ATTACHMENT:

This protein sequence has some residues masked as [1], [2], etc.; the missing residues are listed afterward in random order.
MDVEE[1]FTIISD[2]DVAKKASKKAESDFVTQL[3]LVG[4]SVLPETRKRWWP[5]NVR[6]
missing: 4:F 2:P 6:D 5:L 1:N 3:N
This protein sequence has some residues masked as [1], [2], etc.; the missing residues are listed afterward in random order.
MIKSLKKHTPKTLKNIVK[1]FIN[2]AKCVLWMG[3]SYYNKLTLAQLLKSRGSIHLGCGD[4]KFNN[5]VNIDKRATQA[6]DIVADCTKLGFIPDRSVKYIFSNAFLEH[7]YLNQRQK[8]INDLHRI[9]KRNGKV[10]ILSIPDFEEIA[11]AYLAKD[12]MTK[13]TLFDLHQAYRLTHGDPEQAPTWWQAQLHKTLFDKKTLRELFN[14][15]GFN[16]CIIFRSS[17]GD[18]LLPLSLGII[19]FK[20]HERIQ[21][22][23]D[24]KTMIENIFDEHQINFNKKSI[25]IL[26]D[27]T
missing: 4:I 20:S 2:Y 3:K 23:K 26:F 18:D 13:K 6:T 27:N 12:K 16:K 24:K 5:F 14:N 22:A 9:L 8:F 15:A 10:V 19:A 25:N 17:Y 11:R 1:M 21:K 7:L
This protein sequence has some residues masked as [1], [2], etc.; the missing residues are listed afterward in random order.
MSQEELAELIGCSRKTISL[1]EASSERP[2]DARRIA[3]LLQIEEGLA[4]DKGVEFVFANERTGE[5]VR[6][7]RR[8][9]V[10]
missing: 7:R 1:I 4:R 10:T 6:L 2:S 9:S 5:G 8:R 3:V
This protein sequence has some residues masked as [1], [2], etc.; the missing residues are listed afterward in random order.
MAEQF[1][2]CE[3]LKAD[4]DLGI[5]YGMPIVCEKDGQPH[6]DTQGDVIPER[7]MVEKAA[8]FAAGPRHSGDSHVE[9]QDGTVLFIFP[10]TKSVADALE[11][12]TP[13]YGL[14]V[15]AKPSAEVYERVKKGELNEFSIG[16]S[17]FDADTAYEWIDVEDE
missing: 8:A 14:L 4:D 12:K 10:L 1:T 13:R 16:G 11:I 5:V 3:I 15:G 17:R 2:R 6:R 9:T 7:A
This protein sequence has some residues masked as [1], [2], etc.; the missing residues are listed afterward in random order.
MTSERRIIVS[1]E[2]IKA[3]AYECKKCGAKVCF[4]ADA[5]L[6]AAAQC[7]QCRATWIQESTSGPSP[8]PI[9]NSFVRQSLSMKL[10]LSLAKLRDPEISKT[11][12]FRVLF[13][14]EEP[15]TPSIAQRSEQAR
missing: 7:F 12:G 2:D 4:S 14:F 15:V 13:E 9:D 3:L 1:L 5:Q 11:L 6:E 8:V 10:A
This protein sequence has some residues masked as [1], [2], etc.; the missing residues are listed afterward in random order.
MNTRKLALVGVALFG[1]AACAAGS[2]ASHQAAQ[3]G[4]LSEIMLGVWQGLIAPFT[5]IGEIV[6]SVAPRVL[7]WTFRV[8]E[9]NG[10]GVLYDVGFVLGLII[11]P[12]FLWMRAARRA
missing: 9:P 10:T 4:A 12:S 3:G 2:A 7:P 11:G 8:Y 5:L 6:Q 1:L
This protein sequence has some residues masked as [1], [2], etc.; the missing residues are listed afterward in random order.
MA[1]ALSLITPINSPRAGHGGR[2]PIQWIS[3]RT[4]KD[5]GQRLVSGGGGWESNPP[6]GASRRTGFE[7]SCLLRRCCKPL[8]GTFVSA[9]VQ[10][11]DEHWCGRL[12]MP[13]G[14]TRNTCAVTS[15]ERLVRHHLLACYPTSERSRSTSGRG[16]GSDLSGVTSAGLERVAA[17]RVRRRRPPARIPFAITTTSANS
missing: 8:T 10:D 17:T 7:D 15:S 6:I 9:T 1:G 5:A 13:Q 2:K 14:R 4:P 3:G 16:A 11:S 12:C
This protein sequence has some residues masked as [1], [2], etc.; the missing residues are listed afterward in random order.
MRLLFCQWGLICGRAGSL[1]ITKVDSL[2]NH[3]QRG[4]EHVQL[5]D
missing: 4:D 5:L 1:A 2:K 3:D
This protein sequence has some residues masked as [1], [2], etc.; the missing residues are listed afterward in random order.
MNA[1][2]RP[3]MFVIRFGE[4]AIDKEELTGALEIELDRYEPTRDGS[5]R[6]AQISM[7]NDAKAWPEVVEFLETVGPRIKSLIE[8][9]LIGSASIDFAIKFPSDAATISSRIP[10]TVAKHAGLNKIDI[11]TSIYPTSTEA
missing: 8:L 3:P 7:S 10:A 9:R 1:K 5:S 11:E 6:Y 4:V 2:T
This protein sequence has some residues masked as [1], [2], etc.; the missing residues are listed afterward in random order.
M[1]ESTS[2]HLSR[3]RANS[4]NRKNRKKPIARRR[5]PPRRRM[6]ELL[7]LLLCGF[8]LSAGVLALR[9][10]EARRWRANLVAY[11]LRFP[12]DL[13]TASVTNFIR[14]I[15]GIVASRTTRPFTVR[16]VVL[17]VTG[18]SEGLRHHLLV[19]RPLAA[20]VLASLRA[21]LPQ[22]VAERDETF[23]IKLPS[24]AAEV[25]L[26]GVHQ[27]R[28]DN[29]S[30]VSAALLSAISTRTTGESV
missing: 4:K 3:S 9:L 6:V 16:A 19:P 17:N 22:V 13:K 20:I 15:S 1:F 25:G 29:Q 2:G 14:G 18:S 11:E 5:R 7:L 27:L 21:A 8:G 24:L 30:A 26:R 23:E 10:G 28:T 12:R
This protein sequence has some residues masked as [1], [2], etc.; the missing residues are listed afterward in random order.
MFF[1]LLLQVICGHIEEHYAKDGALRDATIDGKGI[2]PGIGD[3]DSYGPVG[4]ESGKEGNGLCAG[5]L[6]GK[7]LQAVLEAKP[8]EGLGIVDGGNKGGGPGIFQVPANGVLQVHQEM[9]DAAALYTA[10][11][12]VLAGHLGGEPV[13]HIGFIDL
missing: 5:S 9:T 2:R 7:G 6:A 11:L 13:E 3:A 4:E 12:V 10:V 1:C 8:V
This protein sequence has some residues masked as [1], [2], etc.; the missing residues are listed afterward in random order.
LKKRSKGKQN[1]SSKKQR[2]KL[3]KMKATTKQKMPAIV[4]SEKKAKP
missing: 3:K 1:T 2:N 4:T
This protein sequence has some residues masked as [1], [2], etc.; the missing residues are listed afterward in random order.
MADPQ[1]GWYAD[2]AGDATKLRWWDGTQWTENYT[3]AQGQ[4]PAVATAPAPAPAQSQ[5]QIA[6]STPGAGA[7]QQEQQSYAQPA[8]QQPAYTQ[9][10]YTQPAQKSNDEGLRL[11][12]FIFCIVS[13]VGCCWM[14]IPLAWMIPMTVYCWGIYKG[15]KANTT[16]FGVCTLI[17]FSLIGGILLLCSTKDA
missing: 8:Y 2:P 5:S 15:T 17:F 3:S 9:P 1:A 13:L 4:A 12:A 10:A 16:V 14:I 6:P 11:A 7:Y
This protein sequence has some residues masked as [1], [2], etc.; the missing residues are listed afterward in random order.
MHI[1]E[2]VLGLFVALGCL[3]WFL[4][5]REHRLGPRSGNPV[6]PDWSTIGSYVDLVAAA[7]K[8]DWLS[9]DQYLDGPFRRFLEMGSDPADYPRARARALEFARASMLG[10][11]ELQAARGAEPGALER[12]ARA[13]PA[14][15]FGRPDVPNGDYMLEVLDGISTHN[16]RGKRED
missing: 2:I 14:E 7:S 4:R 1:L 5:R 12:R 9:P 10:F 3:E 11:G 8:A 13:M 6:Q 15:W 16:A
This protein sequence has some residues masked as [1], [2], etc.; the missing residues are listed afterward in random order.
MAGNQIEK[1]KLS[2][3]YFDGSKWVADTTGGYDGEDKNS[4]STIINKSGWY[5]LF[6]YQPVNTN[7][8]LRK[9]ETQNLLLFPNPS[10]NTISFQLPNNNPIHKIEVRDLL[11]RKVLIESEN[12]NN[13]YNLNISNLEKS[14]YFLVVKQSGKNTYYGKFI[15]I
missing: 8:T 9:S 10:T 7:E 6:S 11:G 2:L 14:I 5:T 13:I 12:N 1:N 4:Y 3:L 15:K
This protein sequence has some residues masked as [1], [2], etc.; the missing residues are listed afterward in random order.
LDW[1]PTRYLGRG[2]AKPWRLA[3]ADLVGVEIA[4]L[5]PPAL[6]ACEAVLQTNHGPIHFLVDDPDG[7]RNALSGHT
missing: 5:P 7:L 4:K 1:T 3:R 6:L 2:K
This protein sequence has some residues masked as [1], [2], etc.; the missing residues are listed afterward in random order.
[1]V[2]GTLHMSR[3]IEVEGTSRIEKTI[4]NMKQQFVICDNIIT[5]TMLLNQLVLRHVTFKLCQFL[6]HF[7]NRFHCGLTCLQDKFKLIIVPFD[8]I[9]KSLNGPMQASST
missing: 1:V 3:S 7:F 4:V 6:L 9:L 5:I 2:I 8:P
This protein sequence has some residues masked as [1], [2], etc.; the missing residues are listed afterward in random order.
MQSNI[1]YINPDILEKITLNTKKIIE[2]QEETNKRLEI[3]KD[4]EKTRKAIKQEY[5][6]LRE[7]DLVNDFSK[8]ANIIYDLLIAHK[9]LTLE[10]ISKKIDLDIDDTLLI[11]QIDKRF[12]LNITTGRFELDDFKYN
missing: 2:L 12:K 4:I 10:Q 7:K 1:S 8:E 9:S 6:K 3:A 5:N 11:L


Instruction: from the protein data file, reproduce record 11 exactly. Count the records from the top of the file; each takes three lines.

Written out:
This protein sequence has some residues masked as [1], [2], etc.; the missing residues are listed afterward in random order.
MFF[1]LLLQVICGHIEEHYAKDGALRDATIDGKGI[2]PGIGD[3]DSYGPVG[4]ESGKEGNGLCAG[5]L[6]GK[7]LQAVLEAKP[8]EGLGIVDGGNKGGGPGIFQVPANGVLQVHQEM[9]DAAALYTA[10][11][12]VLAGHLGGEPV[13]HIGFIDL
missing: 5:S 9:T 2:R 7:G 6:A 11:L 13:E 3:A 4:E 12:V 10:V 1:C 8:V